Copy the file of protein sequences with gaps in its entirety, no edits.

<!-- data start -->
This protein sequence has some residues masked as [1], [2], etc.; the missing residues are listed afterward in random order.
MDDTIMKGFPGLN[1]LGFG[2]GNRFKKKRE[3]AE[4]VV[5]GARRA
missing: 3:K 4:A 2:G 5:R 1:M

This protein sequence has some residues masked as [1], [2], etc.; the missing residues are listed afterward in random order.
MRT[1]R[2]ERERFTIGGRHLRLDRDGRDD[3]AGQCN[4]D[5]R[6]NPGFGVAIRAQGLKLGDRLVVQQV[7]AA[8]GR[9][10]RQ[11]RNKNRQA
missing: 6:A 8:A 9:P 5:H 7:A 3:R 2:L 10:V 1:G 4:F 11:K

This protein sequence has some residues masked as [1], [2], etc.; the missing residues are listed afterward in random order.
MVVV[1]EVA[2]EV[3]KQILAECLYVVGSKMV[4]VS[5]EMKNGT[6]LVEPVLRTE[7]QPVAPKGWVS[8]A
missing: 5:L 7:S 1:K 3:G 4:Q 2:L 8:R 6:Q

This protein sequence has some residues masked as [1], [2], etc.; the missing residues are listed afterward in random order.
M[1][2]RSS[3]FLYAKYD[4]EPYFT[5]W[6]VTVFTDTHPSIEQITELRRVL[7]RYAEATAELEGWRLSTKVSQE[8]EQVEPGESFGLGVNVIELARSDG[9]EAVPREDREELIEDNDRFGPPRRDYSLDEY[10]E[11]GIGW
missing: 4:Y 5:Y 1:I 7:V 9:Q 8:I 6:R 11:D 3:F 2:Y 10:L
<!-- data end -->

This protein sequence has some residues masked as [1], [2], etc.; the missing residues are listed afterward in random order.
MDDTIMKGFPGLN[1]LGFG[2]GNRFKKKRE[3]AE[4]VV[5]GARRA
missing: 3:K 4:A 2:G 5:R 1:M

This protein sequence has some residues masked as [1], [2], etc.; the missing residues are listed afterward in random order.
MRT[1]R[2]ERERFTIGGRHLRLDRDGRDD[3]AGQCN[4]D[5]R[6]NPGFGVAIRAQGLKLGDRLVVQQV[7]AA[8]GR[9][10]RQ[11]RNKNRQA
missing: 6:A 8:A 9:P 5:H 7:A 3:R 2:L 10:V 1:G 4:F 11:K

This protein sequence has some residues masked as [1], [2], etc.; the missing residues are listed afterward in random order.
MVVV[1]EVA[2]EV[3]KQILAECLYVVGSKMV[4]VS[5]EMKNGT[6]LVEPVLRTE[7]QPVAPKGWVS[8]A
missing: 5:L 7:S 1:K 3:G 4:Q 2:L 8:R 6:Q

This protein sequence has some residues masked as [1], [2], etc.; the missing residues are listed afterward in random order.
M[1][2]RSS[3]FLYAKYD[4]EPYFT[5]W[6]VTVFTDTHPSIEQITELRRVL[7]RYAEATAELEGWRLSTKVSQE[8]EQVEPGESFGLGVNVIELARSDG[9]EAVPREDREELIEDNDRFGPPRRDYSLDEY[10]E[11]GIGW
missing: 4:Y 5:Y 1:I 7:V 9:Q 8:I 6:R 11:D 3:F 2:Y 10:L